Great apprehension prevails. The change of commanders is thus far well received. No regret is expressed that Hooker has been relieved. This is because of the rumor of his habits, the reputation that he is intemperate, for his military reputation is higher than that of his successor. Meade has not so much character as such a command requires. He is, however, kindly favored; will be well supported, have the best wishes of all, but does not inspire immediate confidence. A little time may improve this, and give him name and fame.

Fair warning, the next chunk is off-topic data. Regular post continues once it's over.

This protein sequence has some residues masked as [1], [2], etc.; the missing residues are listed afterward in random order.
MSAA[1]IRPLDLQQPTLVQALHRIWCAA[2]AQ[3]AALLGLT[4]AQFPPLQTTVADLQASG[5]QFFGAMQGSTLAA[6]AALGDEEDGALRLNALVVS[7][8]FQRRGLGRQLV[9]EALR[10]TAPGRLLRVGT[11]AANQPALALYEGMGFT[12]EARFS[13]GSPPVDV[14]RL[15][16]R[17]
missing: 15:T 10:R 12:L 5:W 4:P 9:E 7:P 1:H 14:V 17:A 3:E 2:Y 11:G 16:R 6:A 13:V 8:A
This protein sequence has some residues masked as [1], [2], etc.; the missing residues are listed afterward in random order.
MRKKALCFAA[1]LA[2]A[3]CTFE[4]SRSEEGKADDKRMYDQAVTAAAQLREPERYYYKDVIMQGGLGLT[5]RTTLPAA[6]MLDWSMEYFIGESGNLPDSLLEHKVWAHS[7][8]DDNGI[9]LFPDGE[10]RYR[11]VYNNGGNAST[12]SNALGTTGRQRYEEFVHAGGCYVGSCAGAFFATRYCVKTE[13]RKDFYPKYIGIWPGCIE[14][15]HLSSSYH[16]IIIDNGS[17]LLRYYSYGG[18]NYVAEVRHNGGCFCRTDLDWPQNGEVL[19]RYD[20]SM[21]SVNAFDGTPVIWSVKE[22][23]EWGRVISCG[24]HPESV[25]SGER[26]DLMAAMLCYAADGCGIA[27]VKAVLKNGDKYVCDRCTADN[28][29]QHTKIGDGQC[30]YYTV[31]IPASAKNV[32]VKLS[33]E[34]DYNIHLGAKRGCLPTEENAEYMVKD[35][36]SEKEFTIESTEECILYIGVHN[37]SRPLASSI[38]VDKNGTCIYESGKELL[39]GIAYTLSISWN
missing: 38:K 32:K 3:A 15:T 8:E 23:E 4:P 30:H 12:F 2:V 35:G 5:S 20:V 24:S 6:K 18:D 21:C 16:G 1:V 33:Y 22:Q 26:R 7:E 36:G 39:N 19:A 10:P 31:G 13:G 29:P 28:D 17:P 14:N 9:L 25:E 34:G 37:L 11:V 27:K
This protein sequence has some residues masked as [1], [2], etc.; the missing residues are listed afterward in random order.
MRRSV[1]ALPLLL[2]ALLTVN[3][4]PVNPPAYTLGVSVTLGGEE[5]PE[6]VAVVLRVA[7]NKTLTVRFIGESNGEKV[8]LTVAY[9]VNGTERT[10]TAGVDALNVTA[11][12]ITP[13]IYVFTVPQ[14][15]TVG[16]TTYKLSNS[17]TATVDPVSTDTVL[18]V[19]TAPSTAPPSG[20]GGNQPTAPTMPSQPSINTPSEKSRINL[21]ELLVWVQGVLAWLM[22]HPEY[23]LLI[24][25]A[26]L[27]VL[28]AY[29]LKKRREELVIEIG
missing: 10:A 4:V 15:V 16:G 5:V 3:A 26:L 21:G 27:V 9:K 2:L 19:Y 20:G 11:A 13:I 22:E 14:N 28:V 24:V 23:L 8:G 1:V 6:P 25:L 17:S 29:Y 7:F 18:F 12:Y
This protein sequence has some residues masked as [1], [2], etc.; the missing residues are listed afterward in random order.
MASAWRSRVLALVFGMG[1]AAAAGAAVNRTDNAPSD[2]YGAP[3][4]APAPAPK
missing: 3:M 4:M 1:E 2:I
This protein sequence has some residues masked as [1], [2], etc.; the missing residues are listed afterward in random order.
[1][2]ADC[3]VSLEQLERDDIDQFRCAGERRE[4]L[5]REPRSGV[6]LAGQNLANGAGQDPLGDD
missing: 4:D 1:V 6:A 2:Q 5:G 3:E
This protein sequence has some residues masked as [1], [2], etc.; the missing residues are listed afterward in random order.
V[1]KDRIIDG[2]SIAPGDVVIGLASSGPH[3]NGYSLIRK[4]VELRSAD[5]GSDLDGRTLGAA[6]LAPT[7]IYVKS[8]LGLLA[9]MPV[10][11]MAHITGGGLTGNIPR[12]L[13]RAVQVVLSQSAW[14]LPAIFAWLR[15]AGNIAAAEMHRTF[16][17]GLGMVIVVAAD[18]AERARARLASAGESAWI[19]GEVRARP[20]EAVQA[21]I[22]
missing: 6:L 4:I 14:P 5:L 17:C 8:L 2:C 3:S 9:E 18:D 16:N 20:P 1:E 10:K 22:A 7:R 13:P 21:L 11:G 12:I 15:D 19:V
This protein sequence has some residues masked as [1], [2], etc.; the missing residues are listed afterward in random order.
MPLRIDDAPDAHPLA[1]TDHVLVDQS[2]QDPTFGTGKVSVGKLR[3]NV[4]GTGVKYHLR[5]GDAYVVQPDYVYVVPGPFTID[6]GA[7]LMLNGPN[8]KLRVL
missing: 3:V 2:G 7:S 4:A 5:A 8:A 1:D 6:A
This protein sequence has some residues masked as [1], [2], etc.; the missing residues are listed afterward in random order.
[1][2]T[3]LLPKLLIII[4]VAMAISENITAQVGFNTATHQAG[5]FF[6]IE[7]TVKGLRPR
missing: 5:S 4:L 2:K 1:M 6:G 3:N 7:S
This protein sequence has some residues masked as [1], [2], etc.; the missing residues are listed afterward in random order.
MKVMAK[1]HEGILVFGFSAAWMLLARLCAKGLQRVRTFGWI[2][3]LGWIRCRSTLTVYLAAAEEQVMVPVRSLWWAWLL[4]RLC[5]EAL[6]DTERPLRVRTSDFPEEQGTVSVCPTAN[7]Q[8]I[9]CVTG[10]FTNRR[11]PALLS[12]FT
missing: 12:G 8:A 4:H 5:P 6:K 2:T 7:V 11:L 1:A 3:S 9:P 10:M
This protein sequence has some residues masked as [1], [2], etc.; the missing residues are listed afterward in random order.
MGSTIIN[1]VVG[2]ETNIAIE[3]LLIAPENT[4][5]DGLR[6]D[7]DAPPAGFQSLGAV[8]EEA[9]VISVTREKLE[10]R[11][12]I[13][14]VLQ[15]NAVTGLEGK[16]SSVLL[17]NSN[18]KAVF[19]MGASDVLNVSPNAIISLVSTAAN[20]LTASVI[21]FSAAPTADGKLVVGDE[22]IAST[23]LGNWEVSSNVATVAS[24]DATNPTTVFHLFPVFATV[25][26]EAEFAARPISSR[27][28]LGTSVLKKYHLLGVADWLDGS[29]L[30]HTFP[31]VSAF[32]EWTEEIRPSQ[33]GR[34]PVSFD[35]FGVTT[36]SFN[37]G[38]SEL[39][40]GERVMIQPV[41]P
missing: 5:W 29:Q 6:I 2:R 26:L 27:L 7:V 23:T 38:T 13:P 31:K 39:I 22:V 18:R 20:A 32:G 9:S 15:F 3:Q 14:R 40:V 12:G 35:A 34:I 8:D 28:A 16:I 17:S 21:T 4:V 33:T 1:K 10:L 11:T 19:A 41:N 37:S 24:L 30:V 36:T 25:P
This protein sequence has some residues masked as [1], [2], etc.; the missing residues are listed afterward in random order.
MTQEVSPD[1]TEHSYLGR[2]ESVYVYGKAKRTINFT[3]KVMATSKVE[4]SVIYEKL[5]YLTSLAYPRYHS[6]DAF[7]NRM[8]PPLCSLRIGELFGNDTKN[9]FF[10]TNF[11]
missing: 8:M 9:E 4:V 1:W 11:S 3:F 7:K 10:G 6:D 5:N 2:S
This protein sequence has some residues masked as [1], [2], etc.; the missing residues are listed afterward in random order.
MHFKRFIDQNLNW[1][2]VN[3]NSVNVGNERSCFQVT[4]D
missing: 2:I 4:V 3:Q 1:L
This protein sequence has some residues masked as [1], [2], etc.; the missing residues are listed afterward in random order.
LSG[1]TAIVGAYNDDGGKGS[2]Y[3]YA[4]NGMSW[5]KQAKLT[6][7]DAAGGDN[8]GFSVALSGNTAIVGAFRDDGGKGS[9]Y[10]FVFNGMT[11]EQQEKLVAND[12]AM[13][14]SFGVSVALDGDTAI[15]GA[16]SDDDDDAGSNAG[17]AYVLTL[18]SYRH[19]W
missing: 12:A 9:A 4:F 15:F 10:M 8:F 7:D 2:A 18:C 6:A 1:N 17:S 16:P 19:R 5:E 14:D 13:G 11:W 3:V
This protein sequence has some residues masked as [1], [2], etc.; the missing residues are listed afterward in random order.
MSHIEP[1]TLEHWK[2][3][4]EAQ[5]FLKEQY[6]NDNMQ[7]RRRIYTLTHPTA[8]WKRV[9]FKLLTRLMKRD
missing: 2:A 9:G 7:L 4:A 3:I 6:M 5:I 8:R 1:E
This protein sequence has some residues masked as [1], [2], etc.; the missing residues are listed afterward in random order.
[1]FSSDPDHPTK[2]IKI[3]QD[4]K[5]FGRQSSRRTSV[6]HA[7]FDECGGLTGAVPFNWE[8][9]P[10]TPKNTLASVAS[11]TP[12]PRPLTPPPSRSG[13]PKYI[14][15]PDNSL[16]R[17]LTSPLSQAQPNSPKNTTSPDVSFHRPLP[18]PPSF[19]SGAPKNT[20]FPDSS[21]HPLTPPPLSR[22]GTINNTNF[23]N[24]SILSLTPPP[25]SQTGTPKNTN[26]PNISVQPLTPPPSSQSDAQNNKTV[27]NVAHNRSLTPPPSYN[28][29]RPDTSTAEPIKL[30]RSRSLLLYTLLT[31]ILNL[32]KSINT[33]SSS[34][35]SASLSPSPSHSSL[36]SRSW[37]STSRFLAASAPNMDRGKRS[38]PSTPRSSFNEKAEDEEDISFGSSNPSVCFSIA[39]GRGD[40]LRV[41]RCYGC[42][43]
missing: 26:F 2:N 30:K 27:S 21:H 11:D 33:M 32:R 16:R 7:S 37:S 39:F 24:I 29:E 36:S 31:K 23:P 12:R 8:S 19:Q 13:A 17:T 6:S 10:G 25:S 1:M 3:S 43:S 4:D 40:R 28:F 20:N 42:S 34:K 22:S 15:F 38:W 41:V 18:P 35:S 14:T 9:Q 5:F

Naval Order No. 16 on the death of Foote and the congratulatory letter to Rodgers have each been well received. The allusion to the character of the monitors was a questionable matter, but I thought it an opportunity to counteract Du Pont's mischief which should not pass unimproved. Some of the Rebel sympathizers assail that part of it, as I supposed they probably would. Of Foote I could have said more, but brevity is best on such occasions.
SOURCE: Gideon Welles, Diary of Gideon Welles, Secretary of the Navy Under Lincoln and Johnson, Vol. 1: 1861 – March 30, 1864, p. 351